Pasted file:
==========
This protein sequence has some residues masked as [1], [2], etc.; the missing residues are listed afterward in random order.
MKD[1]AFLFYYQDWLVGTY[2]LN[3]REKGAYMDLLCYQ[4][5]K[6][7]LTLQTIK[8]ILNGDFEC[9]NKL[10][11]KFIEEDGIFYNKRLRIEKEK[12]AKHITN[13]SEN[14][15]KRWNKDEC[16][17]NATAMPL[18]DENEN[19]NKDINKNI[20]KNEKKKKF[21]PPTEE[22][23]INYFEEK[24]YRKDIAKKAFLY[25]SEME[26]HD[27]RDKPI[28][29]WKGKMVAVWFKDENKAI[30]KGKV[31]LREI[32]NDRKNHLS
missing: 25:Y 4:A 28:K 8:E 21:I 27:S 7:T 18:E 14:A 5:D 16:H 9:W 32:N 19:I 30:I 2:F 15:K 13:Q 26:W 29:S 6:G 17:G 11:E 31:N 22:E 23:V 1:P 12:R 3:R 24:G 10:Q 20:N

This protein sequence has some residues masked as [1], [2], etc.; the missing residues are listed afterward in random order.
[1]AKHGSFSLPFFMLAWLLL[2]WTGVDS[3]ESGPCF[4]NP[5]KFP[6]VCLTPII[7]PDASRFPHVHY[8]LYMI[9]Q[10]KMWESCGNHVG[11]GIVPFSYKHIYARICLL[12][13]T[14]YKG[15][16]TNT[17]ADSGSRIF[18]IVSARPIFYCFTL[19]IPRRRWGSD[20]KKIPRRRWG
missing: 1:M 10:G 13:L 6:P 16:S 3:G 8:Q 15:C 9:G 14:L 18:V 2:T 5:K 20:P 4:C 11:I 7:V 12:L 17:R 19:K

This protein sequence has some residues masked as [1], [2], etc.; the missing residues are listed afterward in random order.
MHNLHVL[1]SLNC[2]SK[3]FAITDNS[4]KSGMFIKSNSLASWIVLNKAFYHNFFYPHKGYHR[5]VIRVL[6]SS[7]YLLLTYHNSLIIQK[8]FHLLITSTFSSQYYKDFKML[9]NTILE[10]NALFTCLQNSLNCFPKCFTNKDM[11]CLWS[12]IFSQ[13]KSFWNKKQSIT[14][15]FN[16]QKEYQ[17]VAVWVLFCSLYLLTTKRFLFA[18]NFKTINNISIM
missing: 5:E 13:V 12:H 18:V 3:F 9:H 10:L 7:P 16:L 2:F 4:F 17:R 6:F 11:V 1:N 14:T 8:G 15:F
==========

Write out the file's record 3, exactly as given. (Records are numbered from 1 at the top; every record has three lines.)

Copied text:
This protein sequence has some residues masked as [1], [2], etc.; the missing residues are listed afterward in random order.
MHNLHVL[1]SLNC[2]SK[3]FAITDNS[4]KSGMFIKSNSLASWIVLNKAFYHNFFYPHKGYHR[5]VIRVL[6]SS[7]YLLLTYHNSLIIQK[8]FHLLITSTFSSQYYKDFKML[9]NTILE[10]NALFTCLQNSLNCFPKCFTNKDM[11]CLWS[12]IFSQ[13]KSFWNKKQSIT[14][15]FN[16]QKEYQ[17]VAVWVLFCSLYLLTTKRFLFA[18]NFKTINNISIM
missing: 5:E 13:V 12:H 18:V 3:F 9:H 10:L 7:P 16:L 2:F 4:F 17:R 6:F 11:V 1:N 14:T 8:G 15:F